The Time, Intrinsic, and Extrinsic Value of Money Invested in Options

Let’s talk pricing.

Options are priced based on their intrinsic and extrinsic value. Intrinsic value comes from comparing the raw strike and stock prices, and extrinsic value accounts for all of the surrounding variables such as volatility and time value of money.

A broker crunches these numbers together and comes up with the premium.

Traders can also run numbers to hedge their bets.

Intrinsic value

Intrinsic value is the difference between an option’s strike price (the price at which the holder can exercise his option) and the current price of the underlying stock.

A call option has intrinsic value when its strike price is lower than the stock price.

With a call option, when the strike price is below the stock price the holder can buy the stock for less than it’s currently worth. With a put option, when the stock price is below the strike price the holder can sell the stock for more than it’s currently worth.

In both cases, intrinsic value is the difference between prices. If the option is out of the money, the intrinsic value is zero.

Why trade stock options at all? Here are a few roles they can play in your portfolio.

Extrinsic value

Extrinsic value accounts for all of the third party variables, including time.

Where intrinsic value is what the option would pay at the time of purchase, extrinsic value accounts for everything that can happen between sale and execution.

This is where judgment comes in between two traders.

An option seller will price extrinsic value based on how much value he thinks the contract can lose. For a call option, how high does he expect the stock price to rise before the expiration date? For a put option, how low does he expect the stock price to dip?

Part of this is time value. The more time between the sale and the expiration date, the more unpredictable a stock price gets. In general, then, time adds to the extrinsic value of a contract.

Pricing

Intrinsic value sets the floor for the price of an option.

As the set value at the time of contract if the intrinsic value were higher than the premium traders would immediately exercise their options to grab up the guaranteed profit. As a result, an option premium is priced as a combination:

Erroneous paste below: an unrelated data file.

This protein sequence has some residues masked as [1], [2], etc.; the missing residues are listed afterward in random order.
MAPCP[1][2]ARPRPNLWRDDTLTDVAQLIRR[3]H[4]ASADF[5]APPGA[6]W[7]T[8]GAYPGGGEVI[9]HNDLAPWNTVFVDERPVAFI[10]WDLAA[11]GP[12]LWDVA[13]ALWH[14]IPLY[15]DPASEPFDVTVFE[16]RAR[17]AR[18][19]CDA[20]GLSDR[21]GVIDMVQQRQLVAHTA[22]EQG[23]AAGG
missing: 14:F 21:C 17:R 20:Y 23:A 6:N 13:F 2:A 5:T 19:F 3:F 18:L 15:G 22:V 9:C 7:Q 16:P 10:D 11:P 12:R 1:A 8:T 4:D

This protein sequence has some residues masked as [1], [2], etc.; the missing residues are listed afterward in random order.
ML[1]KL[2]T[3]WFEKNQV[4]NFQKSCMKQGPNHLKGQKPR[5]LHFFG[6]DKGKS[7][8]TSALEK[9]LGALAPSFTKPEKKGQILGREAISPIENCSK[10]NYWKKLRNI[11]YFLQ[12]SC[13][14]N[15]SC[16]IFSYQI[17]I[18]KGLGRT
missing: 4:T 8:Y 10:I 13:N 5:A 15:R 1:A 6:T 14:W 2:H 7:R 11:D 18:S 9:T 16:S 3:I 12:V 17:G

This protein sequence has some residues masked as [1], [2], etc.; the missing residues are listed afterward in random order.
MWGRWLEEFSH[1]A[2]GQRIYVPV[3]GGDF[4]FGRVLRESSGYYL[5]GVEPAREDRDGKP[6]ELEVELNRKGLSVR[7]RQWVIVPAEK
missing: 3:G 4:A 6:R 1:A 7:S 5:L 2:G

Premium = intrinsic value + extrinsic value, and Extrinsic value = time value + everything else.

Stocks vs. stock options can be confusing. Here’s some clarity!

Examples

1. Put option with a strike price of $15 and a premium of $7. GameCo’s stock is at $10.Intrinsic value: $15 (strike) – $10 (stock) = $5

If we execute the contract immediately, we could sell each share of GameCo for $5 more than it’s worth.

Extrinsic value: $7 (premium) – $5 (intrinsic) = $2

The seller believes that GameCo won’t add more than $2 to its intrinsic value (it won’t go above $12 per share).

2. A call option with a strike price of $15 and a premium of $7. GameCo is selling for $20.Intrinsic value: $20 (stock) – $15 (strike) = $5

If we execute the contract immediately, we could buy each share of GameCo for $5 less than it’s worth.

Extrinsic value: $7 (premium) – $5 (intrinsic) = $2

The seller believes that GameCo won’t decline to less than $18, which would add $2 to its intrinsic value.

3. Out of the money. GameCo is selling for $10. We sell a put option with a strike price of $5 and a premium of $1.

Intrinsic value: $5 (strike) – $10 (stock) = 0

The contract is currently worthless.

Extrinsic value: $1 (premium) – $0 (intrinsic) = $1

The seller believes GameCo might actually go as high as $11 over the time of the contract, but no higher.